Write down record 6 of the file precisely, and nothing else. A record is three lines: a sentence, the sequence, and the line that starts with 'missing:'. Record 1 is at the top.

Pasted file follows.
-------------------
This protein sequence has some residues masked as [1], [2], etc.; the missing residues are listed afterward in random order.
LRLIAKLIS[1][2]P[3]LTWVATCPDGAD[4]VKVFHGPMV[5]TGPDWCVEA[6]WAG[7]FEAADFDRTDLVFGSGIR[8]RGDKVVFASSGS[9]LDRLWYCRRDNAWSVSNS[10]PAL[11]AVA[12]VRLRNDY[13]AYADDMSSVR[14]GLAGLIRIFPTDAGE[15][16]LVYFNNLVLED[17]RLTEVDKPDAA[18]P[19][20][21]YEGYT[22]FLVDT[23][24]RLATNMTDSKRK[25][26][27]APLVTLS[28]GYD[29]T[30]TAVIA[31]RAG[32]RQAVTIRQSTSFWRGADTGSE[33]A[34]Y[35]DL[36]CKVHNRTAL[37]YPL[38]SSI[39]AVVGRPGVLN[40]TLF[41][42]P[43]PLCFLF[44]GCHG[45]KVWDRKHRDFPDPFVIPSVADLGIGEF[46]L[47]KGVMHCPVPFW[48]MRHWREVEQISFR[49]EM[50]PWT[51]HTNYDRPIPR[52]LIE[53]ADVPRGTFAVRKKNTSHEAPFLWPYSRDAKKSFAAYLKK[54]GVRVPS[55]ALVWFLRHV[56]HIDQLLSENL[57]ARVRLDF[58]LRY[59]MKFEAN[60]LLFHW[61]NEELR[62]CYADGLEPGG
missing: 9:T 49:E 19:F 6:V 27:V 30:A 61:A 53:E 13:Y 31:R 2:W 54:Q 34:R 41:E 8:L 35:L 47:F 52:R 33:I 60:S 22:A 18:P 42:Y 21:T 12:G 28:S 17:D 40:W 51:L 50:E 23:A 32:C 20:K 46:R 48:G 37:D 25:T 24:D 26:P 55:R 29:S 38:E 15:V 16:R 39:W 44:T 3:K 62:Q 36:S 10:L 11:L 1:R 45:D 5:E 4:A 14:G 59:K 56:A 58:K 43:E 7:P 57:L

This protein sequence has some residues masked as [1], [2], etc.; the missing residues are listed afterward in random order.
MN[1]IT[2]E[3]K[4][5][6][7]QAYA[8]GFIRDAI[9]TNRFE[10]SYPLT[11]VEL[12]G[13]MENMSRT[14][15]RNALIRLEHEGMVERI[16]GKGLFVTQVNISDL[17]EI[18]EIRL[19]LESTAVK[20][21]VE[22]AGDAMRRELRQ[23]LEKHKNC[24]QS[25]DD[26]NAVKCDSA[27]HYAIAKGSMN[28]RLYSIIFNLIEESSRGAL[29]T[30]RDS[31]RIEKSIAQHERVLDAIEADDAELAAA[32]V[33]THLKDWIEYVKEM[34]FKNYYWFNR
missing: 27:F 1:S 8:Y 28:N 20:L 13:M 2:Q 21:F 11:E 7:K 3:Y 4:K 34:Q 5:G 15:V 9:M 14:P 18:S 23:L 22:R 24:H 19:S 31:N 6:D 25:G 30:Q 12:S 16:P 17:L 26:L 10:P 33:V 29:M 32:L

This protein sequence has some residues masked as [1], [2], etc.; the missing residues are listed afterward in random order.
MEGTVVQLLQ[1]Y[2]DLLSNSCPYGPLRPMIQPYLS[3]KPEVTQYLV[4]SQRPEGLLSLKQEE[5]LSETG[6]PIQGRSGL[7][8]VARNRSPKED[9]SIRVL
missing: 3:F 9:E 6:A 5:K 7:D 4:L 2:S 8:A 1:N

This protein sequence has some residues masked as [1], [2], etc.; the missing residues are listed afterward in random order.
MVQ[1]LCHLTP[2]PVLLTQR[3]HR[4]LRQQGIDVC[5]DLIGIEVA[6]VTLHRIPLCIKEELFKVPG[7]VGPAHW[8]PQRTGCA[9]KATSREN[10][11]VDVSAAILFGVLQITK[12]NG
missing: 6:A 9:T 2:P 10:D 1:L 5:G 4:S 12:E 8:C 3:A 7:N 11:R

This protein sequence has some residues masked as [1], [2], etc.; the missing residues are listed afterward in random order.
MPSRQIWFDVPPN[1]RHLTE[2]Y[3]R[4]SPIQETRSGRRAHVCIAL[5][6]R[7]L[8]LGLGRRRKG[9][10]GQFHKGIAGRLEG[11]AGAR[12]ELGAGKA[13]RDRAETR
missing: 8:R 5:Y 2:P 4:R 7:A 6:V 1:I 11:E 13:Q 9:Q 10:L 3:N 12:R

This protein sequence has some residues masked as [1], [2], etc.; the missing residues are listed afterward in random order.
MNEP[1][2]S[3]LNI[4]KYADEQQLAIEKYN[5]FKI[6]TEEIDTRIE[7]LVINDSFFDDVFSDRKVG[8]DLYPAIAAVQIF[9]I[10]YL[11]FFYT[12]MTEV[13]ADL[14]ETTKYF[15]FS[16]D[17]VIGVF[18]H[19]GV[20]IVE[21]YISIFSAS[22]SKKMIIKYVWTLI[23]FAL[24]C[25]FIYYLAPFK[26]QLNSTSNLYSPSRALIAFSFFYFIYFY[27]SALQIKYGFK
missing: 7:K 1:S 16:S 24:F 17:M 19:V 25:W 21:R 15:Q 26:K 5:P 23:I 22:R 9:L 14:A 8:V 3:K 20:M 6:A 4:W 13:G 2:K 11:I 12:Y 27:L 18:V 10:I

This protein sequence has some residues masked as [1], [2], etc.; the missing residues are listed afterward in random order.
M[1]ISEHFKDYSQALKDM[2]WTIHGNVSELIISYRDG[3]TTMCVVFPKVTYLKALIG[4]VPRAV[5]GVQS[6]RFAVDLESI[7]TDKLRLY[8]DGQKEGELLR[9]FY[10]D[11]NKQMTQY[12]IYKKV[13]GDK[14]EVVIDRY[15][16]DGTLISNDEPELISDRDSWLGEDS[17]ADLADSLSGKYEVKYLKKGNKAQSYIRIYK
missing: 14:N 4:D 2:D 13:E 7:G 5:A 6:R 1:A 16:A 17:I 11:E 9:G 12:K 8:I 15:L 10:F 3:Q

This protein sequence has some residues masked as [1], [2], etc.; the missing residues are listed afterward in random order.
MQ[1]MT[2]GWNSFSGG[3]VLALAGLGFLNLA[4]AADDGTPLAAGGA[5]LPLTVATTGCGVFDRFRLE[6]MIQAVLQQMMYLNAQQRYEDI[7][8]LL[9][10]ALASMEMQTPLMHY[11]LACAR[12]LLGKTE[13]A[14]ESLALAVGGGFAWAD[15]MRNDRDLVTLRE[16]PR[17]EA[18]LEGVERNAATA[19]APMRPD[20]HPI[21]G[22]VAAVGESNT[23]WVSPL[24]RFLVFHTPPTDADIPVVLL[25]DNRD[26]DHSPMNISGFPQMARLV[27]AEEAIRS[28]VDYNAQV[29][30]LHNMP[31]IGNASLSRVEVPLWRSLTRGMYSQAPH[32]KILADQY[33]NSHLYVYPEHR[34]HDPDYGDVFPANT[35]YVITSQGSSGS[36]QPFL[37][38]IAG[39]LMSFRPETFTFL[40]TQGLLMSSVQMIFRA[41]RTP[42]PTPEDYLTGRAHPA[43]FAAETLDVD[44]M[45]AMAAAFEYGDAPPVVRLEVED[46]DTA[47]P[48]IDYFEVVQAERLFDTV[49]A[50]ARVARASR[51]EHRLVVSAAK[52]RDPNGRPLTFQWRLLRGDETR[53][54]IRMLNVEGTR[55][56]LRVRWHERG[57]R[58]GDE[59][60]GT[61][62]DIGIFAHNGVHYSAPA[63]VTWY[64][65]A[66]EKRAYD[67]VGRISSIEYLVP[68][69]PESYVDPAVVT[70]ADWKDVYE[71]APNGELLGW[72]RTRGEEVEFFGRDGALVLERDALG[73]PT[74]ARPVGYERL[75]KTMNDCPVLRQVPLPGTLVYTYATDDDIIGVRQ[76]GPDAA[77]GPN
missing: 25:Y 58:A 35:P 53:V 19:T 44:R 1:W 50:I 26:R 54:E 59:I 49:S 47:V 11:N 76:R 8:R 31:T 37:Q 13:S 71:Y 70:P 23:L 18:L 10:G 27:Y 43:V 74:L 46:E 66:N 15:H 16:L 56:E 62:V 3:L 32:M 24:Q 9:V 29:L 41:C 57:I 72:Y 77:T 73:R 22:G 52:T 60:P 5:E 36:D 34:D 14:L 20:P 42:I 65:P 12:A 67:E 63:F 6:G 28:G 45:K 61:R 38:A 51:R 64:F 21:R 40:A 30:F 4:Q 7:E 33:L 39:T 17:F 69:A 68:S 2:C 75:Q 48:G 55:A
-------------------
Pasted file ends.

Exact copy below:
This protein sequence has some residues masked as [1], [2], etc.; the missing residues are listed afterward in random order.
MNEP[1][2]S[3]LNI[4]KYADEQQLAIEKYN[5]FKI[6]TEEIDTRIE[7]LVINDSFFDDVFSDRKVG[8]DLYPAIAAVQIF[9]I[10]YL[11]FFYT[12]MTEV[13]ADL[14]ETTKYF[15]FS[16]D[17]VIGVF[18]H[19]GV[20]IVE[21]YISIFSAS[22]SKKMIIKYVWTLI[23]FAL[24]C[25]FIYYLAPFK[26]QLNSTSNLYSPSRALIAFSFFYFIYFY[27]SALQIKYGFK
missing: 7:K 1:S 16:S 24:F 17:M 19:V 25:W 21:R 15:Q 26:K 5:P 23:I 22:R 9:L 14:A 8:V 3:K 20:M 6:A 4:W 13:G 2:K 11:I 12:Y 27:L 18:V 10:I